In 1860, a group of Freemasons from Monoville discovered gold here and organized the Masonic Mining District. Overshadowed by the booms at Aurora and Bodie, little development was done at that time. The big excitement came after the Fourth of July, 1902, when partners John Stuart Phillips, Caleb Dorsey and John M. Bryan located a rich gold strike which they called the Pittsburg-Liberty, in honor of the holiday and Phillips' hometown. Ore from their find assayed at up to $800/ton, and soon other claims were rapidly staked in the district. As people flocked to Masonic Gulch, three distinct townsites came into being. The first was Lorena, also called Upper Town due to its position highest in the gulch. Below was Middle Town, and finally Caliveda (home of the Pittsburg-Liberty), which soon became Lower Town. By early 1906, the three were consolidated to form 'Masonic.'

In September 1907, a new ten-stamp mill was opened at the Pittsburg-Liberty. By the end of the year, Masonic was home to nearly 1000 residents and numerous businesses. Lower Town had the Jeffry Hotel and two saloons, Middle Town had a livery stable, boarding house, Frank L. Wedertz Butcher Shop, and Harvey Boone & Son General Store. There were no churches or brothels, however, and despite its name, no fraternal organizations could be found either. In October 1908, a new cyanide plant was completed.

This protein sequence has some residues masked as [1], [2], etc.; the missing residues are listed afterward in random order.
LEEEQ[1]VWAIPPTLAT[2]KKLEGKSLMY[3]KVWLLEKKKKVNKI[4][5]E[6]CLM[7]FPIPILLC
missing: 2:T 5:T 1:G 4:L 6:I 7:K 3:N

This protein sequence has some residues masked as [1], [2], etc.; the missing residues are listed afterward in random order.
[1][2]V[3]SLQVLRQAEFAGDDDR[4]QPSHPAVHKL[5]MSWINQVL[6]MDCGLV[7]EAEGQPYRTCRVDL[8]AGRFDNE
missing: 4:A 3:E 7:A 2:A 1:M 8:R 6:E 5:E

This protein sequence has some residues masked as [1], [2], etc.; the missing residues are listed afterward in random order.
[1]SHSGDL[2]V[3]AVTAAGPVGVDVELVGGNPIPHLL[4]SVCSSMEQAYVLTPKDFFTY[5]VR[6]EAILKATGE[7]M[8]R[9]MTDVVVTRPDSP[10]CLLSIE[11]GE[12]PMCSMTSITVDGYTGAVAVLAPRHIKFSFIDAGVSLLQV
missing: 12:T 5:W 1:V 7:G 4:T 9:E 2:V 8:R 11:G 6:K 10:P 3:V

In 1910, the new Chilian Mill was erected by the Pittsburg-Liberty and the following year the first school was opened. By this point, however, Masonic's peak had passed. The Pittsburg-Liberty was involved in litigation and the mills were losing money. By the end of 1911, Middle Town had only one resident; Upper Town was vacant. Nevertheless, a new discovery at the Serita Mine in January 1912 renewed interest. The next year Fred & George Stall purchased both the Serita and Pittsburg-Liberty holdings, returned the original mill to working condition, and installed a new cable tramway connecting to the Serita. By 1920, however, the mill was idle. Through the 1920s, only intermittent work was done, and by the 1950s, Masonic was abandoned.

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